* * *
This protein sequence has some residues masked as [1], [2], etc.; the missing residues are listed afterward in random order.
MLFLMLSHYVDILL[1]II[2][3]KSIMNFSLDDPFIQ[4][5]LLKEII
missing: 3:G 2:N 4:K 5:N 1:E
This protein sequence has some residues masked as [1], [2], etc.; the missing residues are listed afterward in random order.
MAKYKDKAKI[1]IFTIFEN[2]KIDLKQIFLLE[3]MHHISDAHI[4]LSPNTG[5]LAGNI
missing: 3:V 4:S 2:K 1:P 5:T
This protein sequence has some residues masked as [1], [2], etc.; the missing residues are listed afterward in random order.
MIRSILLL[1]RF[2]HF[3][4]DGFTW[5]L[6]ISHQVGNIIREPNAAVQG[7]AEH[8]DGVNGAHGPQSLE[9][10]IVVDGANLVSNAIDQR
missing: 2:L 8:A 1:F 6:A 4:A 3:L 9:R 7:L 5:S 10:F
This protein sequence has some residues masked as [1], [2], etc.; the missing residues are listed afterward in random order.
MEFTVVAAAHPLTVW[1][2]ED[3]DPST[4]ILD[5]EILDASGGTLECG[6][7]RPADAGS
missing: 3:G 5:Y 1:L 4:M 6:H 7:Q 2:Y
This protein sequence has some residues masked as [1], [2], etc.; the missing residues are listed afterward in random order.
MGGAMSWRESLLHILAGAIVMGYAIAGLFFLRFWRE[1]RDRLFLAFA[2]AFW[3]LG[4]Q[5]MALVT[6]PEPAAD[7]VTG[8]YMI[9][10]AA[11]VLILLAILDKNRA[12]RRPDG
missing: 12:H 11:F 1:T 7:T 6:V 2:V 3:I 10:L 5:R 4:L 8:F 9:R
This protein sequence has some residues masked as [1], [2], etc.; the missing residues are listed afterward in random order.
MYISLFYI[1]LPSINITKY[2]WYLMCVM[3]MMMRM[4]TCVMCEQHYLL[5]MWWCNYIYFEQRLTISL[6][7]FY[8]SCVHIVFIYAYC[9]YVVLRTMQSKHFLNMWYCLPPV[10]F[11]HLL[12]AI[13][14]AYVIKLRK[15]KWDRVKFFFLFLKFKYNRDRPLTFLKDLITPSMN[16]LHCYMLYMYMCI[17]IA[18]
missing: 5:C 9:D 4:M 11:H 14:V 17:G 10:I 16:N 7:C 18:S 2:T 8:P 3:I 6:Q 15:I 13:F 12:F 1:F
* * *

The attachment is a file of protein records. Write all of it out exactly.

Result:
This protein sequence has some residues masked as [1], [2], etc.; the missing residues are listed afterward in random order.
MLFLMLSHYVDILL[1]II[2][3]KSIMNFSLDDPFIQ[4][5]LLKEII
missing: 3:G 2:N 4:K 5:N 1:E
This protein sequence has some residues masked as [1], [2], etc.; the missing residues are listed afterward in random order.
MAKYKDKAKI[1]IFTIFEN[2]KIDLKQIFLLE[3]MHHISDAHI[4]LSPNTG[5]LAGNI
missing: 3:V 4:S 2:K 1:P 5:T
This protein sequence has some residues masked as [1], [2], etc.; the missing residues are listed afterward in random order.
MIRSILLL[1]RF[2]HF[3][4]DGFTW[5]L[6]ISHQVGNIIREPNAAVQG[7]AEH[8]DGVNGAHGPQSLE[9][10]IVVDGANLVSNAIDQR
missing: 2:L 8:A 1:F 6:A 4:A 3:L 9:R 7:L 5:S 10:F
This protein sequence has some residues masked as [1], [2], etc.; the missing residues are listed afterward in random order.
MEFTVVAAAHPLTVW[1][2]ED[3]DPST[4]ILD[5]EILDASGGTLECG[6][7]RPADAGS
missing: 3:G 5:Y 1:L 4:M 6:H 7:Q 2:Y
This protein sequence has some residues masked as [1], [2], etc.; the missing residues are listed afterward in random order.
MGGAMSWRESLLHILAGAIVMGYAIAGLFFLRFWRE[1]RDRLFLAFA[2]AFW[3]LG[4]Q[5]MALVT[6]PEPAAD[7]VTG[8]YMI[9][10]AA[11]VLILLAILDKNRA[12]RRPDG
missing: 12:H 11:F 1:T 7:T 6:V 2:V 3:I 10:L 5:R 4:L 8:F 9:R
This protein sequence has some residues masked as [1], [2], etc.; the missing residues are listed afterward in random order.
MYISLFYI[1]LPSINITKY[2]WYLMCVM[3]MMMRM[4]TCVMCEQHYLL[5]MWWCNYIYFEQRLTISL[6][7]FY[8]SCVHIVFIYAYC[9]YVVLRTMQSKHFLNMWYCLPPV[10]F[11]HLL[12]AI[13][14]AYVIKLRK[15]KWDRVKFFFLFLKFKYNRDRPLTFLKDLITPSMN[16]LHCYMLYMYMCI[17]IA[18]
missing: 5:C 9:D 4:M 11:H 14:V 17:G 10:I 16:N 7:C 18:S 2:T 8:P 3:I 6:Q 15:I 13:F 12:F 1:F